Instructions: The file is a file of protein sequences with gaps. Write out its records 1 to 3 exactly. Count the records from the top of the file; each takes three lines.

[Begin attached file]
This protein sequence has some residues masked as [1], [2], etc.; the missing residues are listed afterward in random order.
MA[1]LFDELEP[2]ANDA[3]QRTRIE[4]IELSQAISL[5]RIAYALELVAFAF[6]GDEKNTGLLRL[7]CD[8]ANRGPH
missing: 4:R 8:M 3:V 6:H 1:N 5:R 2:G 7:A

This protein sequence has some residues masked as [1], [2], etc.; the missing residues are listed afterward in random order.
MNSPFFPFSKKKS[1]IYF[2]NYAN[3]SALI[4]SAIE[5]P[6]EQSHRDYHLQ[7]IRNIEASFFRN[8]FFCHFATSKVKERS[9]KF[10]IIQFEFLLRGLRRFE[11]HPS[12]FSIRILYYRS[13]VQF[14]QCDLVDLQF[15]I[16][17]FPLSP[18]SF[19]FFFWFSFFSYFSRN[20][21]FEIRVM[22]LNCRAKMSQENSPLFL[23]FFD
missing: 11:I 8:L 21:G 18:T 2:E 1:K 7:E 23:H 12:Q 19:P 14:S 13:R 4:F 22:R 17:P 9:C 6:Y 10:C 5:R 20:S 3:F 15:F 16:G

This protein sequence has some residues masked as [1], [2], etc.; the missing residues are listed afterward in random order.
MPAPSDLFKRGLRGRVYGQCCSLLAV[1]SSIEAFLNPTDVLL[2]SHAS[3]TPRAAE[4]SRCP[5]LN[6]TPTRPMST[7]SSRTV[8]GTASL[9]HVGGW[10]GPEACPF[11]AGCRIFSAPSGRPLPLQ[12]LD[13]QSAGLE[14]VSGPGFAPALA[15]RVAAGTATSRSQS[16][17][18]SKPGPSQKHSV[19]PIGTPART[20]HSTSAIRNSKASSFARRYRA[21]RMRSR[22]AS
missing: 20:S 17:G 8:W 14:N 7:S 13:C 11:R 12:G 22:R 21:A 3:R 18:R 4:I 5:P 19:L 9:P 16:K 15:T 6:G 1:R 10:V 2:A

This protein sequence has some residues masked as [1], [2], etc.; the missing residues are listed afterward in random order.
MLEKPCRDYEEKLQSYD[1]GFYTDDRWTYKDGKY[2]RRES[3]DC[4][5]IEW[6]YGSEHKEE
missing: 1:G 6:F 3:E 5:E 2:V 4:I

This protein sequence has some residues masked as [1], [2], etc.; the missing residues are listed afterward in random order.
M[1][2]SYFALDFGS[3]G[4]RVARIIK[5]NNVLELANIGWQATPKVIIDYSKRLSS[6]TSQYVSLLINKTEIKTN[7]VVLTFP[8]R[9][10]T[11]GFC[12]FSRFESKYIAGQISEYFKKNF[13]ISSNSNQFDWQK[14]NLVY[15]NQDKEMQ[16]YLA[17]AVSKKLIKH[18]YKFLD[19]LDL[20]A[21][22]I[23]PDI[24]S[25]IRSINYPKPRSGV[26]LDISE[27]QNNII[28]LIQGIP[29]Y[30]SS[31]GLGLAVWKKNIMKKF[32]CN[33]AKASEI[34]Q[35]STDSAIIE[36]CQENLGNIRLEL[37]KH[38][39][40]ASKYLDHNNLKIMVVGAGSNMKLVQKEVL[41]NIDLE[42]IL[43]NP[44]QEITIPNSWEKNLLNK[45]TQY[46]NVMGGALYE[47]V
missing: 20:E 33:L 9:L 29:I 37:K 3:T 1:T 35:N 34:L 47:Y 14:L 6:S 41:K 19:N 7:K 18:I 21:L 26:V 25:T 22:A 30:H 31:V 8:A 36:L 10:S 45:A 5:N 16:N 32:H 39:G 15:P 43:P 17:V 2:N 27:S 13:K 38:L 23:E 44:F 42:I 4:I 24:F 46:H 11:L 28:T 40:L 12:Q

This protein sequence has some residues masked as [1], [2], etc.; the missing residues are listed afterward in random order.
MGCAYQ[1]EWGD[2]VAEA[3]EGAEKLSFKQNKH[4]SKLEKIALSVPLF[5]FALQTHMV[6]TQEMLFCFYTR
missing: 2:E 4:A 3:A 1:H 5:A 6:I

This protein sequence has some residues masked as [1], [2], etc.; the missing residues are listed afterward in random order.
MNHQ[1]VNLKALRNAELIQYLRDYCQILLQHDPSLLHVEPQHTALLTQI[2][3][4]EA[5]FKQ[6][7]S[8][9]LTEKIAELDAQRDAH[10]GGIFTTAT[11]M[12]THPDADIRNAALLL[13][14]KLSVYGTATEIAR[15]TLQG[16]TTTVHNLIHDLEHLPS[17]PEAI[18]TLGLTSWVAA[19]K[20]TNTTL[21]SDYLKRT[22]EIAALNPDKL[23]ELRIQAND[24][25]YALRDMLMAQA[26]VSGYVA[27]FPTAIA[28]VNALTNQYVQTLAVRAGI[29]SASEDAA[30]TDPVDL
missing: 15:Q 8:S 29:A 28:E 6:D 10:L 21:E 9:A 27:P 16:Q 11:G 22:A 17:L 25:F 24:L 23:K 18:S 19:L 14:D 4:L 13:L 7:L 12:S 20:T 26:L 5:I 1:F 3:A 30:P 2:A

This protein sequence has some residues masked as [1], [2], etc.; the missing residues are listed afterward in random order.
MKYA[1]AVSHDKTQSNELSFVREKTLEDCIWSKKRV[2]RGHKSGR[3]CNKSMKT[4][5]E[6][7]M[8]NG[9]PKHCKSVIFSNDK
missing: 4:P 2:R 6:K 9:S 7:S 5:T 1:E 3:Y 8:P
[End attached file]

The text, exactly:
This protein sequence has some residues masked as [1], [2], etc.; the missing residues are listed afterward in random order.
MA[1]LFDELEP[2]ANDA[3]QRTRIE[4]IELSQAISL[5]RIAYALELVAFAF[6]GDEKNTGLLRL[7]CD[8]ANRGPH
missing: 4:R 8:M 3:V 6:H 1:N 5:R 2:G 7:A

This protein sequence has some residues masked as [1], [2], etc.; the missing residues are listed afterward in random order.
MNSPFFPFSKKKS[1]IYF[2]NYAN[3]SALI[4]SAIE[5]P[6]EQSHRDYHLQ[7]IRNIEASFFRN[8]FFCHFATSKVKERS[9]KF[10]IIQFEFLLRGLRRFE[11]HPS[12]FSIRILYYRS[13]VQF[14]QCDLVDLQF[15]I[16][17]FPLSP[18]SF[19]FFFWFSFFSYFSRN[20][21]FEIRVM[22]LNCRAKMSQENSPLFL[23]FFD
missing: 11:I 8:L 21:G 18:T 2:E 1:K 7:E 23:H 12:Q 19:P 14:S 13:R 4:F 22:R 17:P 9:C 6:Y 10:C 5:R 20:S 3:F 15:F 16:G

This protein sequence has some residues masked as [1], [2], etc.; the missing residues are listed afterward in random order.
MPAPSDLFKRGLRGRVYGQCCSLLAV[1]SSIEAFLNPTDVLL[2]SHAS[3]TPRAAE[4]SRCP[5]LN[6]TPTRPMST[7]SSRTV[8]GTASL[9]HVGGW[10]GPEACPF[11]AGCRIFSAPSGRPLPLQ[12]LD[13]QSAGLE[14]VSGPGFAPALA[15]RVAAGTATSRSQS[16][17][18]SKPGPSQKHSV[19]PIGTPART[20]HSTSAIRNSKASSFARRYRA[21]RMRSR[22]AS
missing: 20:S 17:G 8:W 14:N 7:S 13:C 11:R 12:G 22:R 21:A 3:R 18:R 4:I 5:P 19:L 9:P 16:K 15:T 6:G 1:R 10:V 2:A